Labeling a band an institution — implying it is past its prime — is a dangerous game. But if any group is capable of wearing the tag without insult, it’s Built to Spill, playing a two-night stint at Slim’s this weekend.
Led by chief songwriter Doug Martsch, the Boise, Idaho, group’s devotion to all things guitar — from fuzzy, distorted riffs to angular and precise compositions — has created the template for indie rockers of the past two decades and is embraced by new groups such as California X and Cymbals Eat Guitars.
But Martsch, whose slouchy and subdued onstage presence belies his theatrical guitar work and pleading vocals, pays little attention to groups indebted to Built to Spill.
“I mostly just listen to really old stuff, so I don’t know a lot about many newer groups,” Martsch says. “If other guys count us as an influence, then I guess that’s nice.”
Even the youngest, most ardent Built to Spill fans cannot replicate the immediacy and guitar heroism of the group, which, despite recent roster changes, is still going strong more than 20 years after its debut album.
Longtime bassist Brett Nelson and drummer Scott Plouf left amicably last year, opening the door for Jason Albertini and Steve Gere.
“J and Steve are two of my favorite musicians in the world, so this transition has been as smooth as possible,” Martsch says. “I’m not even sure I asked them to join the group — I think we all just assumed that that’s how it would go.”
To gear up for their tour, Martsch and the gang worked on a bunch of covers, paid new attention to debut album “Ultimate Alternative Wavers” and also practiced tracks from their transcendent three-record run in the 1990s, “There’s Nothing Wrong With Love,” “Perfect From Now On” and “Keep It Like a Secret.”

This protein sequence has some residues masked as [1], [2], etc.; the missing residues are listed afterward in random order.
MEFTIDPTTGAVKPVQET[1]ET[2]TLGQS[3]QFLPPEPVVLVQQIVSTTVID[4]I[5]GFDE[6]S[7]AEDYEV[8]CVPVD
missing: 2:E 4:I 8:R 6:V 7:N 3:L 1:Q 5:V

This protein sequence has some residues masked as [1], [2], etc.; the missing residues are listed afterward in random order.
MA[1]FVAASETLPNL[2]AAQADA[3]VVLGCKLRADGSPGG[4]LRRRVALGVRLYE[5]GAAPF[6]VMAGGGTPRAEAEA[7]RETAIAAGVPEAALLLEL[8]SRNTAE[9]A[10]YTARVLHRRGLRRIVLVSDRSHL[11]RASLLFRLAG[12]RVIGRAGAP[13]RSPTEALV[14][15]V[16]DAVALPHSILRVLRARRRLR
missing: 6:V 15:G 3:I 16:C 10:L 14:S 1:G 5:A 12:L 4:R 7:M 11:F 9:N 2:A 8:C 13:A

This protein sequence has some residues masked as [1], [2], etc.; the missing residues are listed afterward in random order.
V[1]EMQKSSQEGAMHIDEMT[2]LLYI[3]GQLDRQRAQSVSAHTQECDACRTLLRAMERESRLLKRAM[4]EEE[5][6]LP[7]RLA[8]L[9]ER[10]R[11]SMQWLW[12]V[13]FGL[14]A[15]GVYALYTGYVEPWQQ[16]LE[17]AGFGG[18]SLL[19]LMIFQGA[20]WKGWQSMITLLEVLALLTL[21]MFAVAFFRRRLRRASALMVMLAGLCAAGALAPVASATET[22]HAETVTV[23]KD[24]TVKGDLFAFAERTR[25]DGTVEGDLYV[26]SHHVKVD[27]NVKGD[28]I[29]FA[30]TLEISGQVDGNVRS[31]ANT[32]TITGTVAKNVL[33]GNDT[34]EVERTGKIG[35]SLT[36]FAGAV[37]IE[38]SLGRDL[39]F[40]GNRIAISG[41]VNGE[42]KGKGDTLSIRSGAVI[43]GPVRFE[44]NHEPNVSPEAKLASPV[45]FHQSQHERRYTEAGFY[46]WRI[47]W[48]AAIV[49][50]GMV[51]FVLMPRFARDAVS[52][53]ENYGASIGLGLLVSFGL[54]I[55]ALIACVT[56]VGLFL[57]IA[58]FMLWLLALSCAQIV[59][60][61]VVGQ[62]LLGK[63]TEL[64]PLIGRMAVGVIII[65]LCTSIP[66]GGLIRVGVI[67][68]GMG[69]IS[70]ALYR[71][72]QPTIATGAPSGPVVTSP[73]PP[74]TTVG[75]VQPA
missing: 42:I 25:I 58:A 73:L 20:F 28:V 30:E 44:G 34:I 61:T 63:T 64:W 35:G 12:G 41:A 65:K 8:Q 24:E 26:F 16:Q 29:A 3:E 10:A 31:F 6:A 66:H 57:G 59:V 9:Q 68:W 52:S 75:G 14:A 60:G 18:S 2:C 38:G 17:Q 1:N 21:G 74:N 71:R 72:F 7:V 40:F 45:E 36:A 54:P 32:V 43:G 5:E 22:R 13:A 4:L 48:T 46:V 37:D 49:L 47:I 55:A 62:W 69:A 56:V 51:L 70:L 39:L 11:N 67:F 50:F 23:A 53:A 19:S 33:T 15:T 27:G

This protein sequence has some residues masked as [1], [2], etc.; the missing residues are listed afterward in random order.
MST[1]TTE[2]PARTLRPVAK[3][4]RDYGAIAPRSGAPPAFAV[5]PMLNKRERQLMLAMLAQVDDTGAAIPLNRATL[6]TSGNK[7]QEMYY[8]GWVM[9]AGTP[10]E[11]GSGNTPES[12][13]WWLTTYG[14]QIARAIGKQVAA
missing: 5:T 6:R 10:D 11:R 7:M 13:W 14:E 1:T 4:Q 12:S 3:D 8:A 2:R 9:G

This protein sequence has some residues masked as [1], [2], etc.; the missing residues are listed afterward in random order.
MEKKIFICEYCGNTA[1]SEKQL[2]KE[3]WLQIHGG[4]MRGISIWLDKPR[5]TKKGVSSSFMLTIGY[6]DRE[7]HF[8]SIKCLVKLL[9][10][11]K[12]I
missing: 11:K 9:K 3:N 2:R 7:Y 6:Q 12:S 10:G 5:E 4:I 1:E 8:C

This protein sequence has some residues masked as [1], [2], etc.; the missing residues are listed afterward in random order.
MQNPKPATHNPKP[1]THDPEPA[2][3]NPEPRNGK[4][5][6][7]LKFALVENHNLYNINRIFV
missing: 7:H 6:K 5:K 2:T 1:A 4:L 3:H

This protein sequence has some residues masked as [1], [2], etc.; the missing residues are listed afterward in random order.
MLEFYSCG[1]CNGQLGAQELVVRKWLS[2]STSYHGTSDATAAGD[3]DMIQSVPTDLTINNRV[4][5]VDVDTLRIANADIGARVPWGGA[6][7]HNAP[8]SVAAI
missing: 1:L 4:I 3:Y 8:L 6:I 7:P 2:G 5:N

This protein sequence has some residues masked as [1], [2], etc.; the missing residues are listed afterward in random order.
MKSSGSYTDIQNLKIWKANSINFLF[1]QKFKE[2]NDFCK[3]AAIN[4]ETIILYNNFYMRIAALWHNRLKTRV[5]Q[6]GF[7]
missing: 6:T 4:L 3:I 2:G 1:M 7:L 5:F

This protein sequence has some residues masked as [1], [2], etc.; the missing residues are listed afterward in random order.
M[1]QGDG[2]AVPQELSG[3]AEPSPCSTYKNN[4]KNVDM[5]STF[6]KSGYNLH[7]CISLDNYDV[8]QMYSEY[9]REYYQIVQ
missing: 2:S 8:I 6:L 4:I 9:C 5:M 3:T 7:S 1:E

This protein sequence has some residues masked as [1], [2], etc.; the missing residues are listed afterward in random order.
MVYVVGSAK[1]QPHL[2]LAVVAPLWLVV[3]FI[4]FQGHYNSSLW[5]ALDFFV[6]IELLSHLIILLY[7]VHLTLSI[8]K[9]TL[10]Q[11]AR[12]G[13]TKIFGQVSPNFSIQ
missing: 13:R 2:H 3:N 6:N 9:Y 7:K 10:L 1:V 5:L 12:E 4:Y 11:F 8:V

With songs that are confessional (“Car”), epic (“Velvet Waltz”) and somewhere in between (“Carry the Zero”), those recordings reaped extensive critical acclaim, delivering the group to the height of the indie music scene, where it remains.
“I really think those three albums form the core of the group,” Martsch says. “We try to balance out our set lists when we play, but we always know there is going to be a great reaction when people hear songs from those records.”
After ditching some tentative songs following Nelson’s and Plouf’s departures, the group is working on a new album, which Martsch hopes to put out by the end of the year.
“We’ve obviously had some significant changes, but it’s still pretty much business as usual for us,” Martsch says.
“We’re interested in making music that we can be proud to play.”